Sex signals teaches how to prevent sexual harrasment
Jack Reitz, trainer with the sex signals program, and Lt. Col. Pat Kerbuski, deputy G-1 officer with Eighth Army, spoke about how the training raises the awareness and prevention of sexual assault and harrassment after sex signals skit given to the service members of USAG Yongsan.(U.S. Army photo by Sgt. Kevin Frazier)

YONGSAN GARRISON, Republic of Korea -- Sexual Assault is a serious offense. The Military has zero tolerance for sexual assault. An assault can degrade the abilities of a unit, sow distrust among its members and keep the unit from being able to perform at their best to accomplish the mission.

The Leadership of the Army has made training against sexual assault one of its priorities, and has spent time and money on the I AM Strong Campaign, which encourages Soldiers to Intervene, Act and Monitor against sexual assault. To help this new campaign, the Army has invited 'Sex Signals,' an improvisation/sketch comedy act that concentrates on prevention of sexual assault training to Soldiers across the Army.

Sex Signals made its visit to U.S. Army Garrison Yongsan as a part of its overall South Korean tour at the Yongsan Movie Theater. Jack Reitz and Sharyon Culberson , one of the 'couples' who present the training, held multiple classes to allow the units of Yongsan to rotate through.

The show began with an improvisation skit, taking in suggestions from the audience for what their 'characters' should act like, including pick-up lines. Even though the soldiers in the audience tried to throw the presenters off with random suggestions, they made their way through the first skit without a problem.

The skit then broke down into a discussion over its content, bouncing ideas and reviewing off the soldiers in the audience. This branched out into other topics, which led into a separate skit.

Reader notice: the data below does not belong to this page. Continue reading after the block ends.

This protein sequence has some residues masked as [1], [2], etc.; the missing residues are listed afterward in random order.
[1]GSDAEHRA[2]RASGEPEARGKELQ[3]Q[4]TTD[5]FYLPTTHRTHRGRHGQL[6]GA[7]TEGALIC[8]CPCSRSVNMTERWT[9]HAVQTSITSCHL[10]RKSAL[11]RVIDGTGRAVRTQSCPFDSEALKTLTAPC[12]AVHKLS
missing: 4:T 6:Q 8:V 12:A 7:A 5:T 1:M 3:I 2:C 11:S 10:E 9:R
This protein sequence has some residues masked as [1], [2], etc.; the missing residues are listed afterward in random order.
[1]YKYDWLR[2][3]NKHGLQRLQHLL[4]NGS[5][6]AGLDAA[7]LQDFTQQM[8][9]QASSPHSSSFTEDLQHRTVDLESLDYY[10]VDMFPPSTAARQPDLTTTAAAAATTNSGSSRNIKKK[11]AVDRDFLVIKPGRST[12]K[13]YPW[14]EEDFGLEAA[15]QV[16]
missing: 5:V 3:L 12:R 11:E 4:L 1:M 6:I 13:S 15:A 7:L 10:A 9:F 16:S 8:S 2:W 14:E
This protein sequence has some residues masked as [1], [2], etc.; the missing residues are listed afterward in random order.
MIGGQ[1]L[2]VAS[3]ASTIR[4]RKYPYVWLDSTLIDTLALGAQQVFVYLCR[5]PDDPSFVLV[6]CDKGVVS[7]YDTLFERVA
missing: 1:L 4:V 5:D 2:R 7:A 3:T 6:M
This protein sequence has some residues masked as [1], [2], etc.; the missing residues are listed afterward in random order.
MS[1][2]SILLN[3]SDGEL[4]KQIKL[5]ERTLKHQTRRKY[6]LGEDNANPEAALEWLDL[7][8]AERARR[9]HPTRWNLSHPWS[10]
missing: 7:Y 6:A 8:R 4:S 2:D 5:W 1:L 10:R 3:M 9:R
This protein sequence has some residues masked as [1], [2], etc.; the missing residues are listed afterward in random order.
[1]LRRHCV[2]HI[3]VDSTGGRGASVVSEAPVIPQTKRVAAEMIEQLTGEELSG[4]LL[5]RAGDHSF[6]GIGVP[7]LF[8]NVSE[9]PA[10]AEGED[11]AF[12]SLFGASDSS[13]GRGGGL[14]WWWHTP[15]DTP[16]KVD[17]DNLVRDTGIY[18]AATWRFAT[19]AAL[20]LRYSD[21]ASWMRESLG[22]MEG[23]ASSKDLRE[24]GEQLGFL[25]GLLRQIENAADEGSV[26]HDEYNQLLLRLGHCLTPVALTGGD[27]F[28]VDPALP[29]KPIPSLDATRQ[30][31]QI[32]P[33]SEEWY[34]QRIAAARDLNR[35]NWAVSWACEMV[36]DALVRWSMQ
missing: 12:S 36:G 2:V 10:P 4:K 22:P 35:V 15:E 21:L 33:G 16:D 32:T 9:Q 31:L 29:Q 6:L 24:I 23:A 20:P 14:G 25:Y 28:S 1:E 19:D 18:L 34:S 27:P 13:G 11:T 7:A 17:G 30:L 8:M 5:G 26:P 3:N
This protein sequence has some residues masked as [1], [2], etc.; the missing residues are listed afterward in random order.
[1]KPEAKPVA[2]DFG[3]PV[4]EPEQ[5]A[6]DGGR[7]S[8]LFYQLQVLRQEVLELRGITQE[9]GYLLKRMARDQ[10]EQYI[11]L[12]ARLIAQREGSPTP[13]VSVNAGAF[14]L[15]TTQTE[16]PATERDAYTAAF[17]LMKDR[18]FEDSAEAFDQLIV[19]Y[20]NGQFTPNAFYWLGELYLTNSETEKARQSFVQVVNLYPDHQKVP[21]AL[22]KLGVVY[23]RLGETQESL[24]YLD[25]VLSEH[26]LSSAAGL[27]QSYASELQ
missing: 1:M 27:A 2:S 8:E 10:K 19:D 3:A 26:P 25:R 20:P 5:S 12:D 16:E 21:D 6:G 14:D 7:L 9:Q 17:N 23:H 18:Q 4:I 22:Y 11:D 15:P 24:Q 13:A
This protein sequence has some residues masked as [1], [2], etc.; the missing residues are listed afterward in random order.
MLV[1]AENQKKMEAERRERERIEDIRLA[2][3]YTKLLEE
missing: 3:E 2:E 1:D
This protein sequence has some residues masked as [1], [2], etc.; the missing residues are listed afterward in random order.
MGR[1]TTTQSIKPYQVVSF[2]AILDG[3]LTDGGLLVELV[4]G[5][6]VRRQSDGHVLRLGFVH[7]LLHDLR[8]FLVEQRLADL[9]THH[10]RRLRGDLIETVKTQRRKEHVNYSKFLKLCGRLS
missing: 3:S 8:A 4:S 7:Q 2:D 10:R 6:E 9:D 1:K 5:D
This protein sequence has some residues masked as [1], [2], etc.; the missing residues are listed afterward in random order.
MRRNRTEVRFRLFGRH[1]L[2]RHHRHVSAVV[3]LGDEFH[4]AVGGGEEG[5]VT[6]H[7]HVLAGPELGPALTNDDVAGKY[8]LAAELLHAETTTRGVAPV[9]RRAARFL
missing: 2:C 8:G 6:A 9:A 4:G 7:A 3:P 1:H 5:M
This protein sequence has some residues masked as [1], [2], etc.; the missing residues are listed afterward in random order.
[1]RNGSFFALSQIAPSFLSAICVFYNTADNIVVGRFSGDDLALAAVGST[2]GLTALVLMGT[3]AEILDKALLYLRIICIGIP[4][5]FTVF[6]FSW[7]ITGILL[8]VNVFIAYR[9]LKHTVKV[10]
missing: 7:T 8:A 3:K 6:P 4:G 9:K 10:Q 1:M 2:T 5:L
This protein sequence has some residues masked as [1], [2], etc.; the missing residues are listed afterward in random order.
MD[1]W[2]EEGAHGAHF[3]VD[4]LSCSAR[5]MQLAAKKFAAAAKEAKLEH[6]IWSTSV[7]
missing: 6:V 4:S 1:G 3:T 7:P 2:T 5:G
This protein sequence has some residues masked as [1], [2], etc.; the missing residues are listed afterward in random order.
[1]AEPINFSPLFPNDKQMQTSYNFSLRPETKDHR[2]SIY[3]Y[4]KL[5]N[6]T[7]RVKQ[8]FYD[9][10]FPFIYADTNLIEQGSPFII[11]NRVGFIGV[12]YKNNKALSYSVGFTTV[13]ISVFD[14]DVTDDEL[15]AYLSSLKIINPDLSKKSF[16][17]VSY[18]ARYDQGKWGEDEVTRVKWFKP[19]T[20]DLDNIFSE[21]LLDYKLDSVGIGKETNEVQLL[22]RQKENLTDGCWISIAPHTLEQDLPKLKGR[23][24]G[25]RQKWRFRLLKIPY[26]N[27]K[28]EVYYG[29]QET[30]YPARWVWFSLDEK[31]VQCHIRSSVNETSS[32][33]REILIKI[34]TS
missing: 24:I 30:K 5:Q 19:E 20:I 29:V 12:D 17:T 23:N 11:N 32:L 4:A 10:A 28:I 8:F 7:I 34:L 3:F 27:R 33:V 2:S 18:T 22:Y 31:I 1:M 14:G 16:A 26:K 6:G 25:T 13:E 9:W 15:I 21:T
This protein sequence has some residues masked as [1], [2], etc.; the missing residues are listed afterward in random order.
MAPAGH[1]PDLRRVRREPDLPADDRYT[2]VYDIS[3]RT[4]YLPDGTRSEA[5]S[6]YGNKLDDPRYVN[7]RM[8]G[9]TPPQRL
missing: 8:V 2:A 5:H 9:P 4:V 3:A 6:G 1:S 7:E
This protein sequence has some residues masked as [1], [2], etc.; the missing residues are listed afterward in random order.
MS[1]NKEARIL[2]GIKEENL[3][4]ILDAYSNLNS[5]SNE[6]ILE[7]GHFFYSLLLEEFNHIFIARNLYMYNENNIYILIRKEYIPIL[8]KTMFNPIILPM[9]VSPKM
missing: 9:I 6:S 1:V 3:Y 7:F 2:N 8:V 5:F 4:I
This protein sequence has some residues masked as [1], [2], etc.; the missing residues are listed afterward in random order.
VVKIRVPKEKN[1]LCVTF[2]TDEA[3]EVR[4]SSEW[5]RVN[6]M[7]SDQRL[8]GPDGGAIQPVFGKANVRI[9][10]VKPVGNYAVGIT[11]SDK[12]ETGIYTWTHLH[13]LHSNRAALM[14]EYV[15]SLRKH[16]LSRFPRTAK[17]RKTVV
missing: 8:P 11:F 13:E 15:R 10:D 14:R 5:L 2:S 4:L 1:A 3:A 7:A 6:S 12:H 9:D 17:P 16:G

The skits often hit on harder topics like female sexuality, appearances and expectations for both sexes, and how we tend to forgive certain people for their actions. As with each skit, crowd participation was encouraged, and discussions often ran longer than the skits themselves.

After the show, Reitz and Sharyon said that the Yongsan crowd was one of the most receptive audiences they've worked with.

"People here showed a lot of participation," Reitz said concerning the crowd. "There were many questions about the skit's situation, and they made feedbacks after a skit was done. This kind of interactive discussion motivates me and it was a great experience for me."

Sex Signals is separated from other trainings that soldiers usually get because it focuses on real situation and intercommunication.

"I know everyone is tired of PowerPoints," said Culberson. "So, Sex Signals does not take time explaining and teaching what is right and wrong. Instead, it shows the reason why things happen and gives an opportunity for the trainees to think about what they would have done in the same situation."

Page last updated Mon October 7th, 2013 at 22:59